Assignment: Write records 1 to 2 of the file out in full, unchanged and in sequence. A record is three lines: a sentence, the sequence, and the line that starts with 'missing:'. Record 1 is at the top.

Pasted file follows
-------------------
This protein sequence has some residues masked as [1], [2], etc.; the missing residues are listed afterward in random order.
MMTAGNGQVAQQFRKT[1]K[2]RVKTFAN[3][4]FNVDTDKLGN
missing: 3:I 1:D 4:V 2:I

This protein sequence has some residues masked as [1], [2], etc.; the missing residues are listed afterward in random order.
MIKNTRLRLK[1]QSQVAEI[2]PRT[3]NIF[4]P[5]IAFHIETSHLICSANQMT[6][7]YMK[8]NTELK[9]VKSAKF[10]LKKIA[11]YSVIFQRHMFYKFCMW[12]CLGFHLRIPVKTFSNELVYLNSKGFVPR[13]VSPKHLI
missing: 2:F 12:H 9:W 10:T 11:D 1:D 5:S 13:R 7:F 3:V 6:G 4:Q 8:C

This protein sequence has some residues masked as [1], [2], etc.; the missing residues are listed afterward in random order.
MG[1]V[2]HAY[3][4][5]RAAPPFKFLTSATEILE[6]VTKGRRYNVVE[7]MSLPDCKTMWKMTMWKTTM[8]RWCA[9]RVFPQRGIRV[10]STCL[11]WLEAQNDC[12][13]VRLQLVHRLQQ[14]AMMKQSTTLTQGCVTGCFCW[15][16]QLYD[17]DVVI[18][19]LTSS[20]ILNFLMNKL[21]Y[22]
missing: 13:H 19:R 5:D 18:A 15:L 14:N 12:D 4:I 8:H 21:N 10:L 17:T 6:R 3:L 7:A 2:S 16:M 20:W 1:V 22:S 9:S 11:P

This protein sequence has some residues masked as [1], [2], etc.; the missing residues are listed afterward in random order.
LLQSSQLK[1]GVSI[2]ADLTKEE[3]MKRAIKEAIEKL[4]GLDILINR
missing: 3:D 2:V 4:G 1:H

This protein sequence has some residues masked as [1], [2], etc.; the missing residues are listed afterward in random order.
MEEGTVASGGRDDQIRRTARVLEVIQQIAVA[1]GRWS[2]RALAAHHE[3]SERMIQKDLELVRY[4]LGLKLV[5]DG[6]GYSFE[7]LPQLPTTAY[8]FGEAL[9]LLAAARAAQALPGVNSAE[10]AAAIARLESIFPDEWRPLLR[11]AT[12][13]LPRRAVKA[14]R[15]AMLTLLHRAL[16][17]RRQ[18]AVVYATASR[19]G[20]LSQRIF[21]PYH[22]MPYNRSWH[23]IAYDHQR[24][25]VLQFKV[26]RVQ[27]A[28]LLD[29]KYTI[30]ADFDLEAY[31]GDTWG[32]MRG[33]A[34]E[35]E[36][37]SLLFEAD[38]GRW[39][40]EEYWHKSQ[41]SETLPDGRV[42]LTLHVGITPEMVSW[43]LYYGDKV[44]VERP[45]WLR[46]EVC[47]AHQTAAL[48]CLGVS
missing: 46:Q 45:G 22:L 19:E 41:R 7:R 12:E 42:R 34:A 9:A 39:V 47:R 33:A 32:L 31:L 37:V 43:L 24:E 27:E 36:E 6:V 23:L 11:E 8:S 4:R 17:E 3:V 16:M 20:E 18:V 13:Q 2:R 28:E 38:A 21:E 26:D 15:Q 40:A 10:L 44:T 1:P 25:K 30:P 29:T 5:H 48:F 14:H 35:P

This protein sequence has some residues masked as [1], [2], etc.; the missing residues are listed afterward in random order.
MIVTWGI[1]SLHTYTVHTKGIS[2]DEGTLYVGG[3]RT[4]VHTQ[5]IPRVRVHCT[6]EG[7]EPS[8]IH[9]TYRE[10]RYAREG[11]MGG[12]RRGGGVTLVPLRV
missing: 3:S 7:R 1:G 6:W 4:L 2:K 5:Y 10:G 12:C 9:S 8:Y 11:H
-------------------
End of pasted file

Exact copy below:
This protein sequence has some residues masked as [1], [2], etc.; the missing residues are listed afterward in random order.
MMTAGNGQVAQQFRKT[1]K[2]RVKTFAN[3][4]FNVDTDKLGN
missing: 3:I 1:D 4:V 2:I

This protein sequence has some residues masked as [1], [2], etc.; the missing residues are listed afterward in random order.
MIKNTRLRLK[1]QSQVAEI[2]PRT[3]NIF[4]P[5]IAFHIETSHLICSANQMT[6][7]YMK[8]NTELK[9]VKSAKF[10]LKKIA[11]YSVIFQRHMFYKFCMW[12]CLGFHLRIPVKTFSNELVYLNSKGFVPR[13]VSPKHLI
missing: 2:F 12:H 9:W 10:T 11:D 1:D 5:S 13:R 7:F 3:V 6:G 4:Q 8:C